Root intersection counting involves digging trenches more than a meter wide and deep. Roots have to be gently loosened from the soil to count them. Using this method would require the scientists to dedicate a significant amount of time and effort, since they were collecting data from 72 trees. Moreover, the roots would be disturbed each month and could affect their continued growth.
Therefore, the scientists needed a method that was non-destructive and would allow for the root growth to be easily followed.
The scientists decided to use a minirhizotron. They chose the CI-600 In-Situ Root Imager. The device makes high-resolution images of the roots non-destructively.
To use the root scanner CI-600, the scientists inserted clear acrylic tunes 50 cm long into the soil at an angle of 45 degrees. The soil tubes were placed 45 cm away from the stem so that roots were not disturbed. A black foam core was placed inside the tubes, and the mouth was covered by a black plastic bag to prevent soil, water, and sunlight from entering the tube. Each tree had two tubes installed close to them, so a total of 144 root tubes were studied.
The scientists scanned the root systems of the citrus once a month. The CI-600 In-Situ Root Imager was inserted into the tube to take scans. The camera could be rotated so that the scientists got a 360-degree view of roots growing around the tube. Two images were taken of the top 33cm soil profile per tube. The roots were analyzed using WinRhizoTRON Software.
The sum of roots represented root growth. Dead roots were identified by their color and structural integrity.
The scientists stopped collecting data on root growth after a year, before the root systems from adjacent trees had begun to overlap.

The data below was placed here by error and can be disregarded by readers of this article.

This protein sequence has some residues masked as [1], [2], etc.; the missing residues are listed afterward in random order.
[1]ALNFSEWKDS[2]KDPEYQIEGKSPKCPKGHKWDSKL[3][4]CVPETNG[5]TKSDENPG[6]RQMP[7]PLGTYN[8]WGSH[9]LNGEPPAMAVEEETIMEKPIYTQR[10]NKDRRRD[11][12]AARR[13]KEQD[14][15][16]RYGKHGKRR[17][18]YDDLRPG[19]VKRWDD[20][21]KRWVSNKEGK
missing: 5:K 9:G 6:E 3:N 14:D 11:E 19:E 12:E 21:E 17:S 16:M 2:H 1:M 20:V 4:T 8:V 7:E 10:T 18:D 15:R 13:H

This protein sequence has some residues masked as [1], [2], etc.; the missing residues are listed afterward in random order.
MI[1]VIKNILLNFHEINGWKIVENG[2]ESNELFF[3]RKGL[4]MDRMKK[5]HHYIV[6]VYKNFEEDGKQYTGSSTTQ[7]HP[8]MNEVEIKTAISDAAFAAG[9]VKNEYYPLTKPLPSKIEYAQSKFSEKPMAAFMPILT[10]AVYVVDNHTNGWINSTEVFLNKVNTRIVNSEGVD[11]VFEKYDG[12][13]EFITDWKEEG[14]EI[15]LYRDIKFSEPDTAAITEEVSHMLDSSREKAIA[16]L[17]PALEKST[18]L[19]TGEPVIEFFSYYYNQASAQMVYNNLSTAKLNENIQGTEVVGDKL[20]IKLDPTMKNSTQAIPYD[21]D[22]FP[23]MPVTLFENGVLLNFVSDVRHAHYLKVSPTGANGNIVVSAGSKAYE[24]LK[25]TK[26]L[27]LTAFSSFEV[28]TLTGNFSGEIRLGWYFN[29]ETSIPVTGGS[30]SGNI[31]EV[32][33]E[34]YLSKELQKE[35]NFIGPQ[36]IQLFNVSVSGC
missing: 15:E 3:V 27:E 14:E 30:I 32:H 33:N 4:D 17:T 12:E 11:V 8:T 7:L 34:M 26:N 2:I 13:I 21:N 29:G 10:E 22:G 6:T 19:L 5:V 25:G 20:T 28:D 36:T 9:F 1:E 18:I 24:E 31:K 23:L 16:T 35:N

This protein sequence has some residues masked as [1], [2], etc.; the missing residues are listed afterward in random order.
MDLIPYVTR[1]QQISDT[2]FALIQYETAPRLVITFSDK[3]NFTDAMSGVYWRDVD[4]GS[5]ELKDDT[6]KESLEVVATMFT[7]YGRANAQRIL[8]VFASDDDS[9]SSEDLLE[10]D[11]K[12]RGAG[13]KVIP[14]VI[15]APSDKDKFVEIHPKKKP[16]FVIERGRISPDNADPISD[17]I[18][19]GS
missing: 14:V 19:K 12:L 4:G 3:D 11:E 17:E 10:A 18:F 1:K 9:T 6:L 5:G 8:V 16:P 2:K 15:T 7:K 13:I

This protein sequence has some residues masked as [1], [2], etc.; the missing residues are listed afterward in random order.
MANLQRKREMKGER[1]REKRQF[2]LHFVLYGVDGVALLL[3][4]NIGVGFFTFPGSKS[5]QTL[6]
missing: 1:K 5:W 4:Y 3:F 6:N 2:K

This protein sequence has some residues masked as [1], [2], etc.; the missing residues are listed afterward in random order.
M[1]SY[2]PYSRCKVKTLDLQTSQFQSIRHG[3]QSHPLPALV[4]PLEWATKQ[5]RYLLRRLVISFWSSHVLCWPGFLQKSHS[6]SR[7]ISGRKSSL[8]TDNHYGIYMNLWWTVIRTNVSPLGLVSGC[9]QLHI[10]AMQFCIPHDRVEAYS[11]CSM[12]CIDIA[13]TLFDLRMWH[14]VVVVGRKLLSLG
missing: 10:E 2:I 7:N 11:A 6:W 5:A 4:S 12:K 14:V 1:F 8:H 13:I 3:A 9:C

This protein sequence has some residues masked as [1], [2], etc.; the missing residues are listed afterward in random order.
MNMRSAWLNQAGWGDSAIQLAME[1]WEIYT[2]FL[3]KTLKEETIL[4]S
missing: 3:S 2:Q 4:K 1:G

After two years, the whole tree was harvested carefully to study the root architecture. Root depth and diameter, along with the number of lateral roots and their length, were measured. To study rootstock biomass, all parts below the grafting union were used to get fresh and dry weight.
Scions were cut at the grafting point to calculate the above-ground biomass. Leaf area of thirty leaves from each tree was also estimated.
The root scanner was ideal for the experiment as it allowed the scientists to monitor root growth without interfering with the grafts’ performance in any way. Also, the device was narrow, so the tubes used for it could also be kept small. The root tubes had an outer diameter of only seven cm and an inner diameter of six cm.
The images taken by the root scanner CI-600, manufactured by CID Bio-Science Inc., had a scanning resolution of 100-600DPI. The images had a resolution of up to 23.5 million pixels. Each scan took only 30-48 seconds.
The scientists found it easy to differentiate roots from the surrounding soil because of the accompanying RootSnap! Software that comes with the package. The images were saved on the included tablet, where they could be viewed in the future.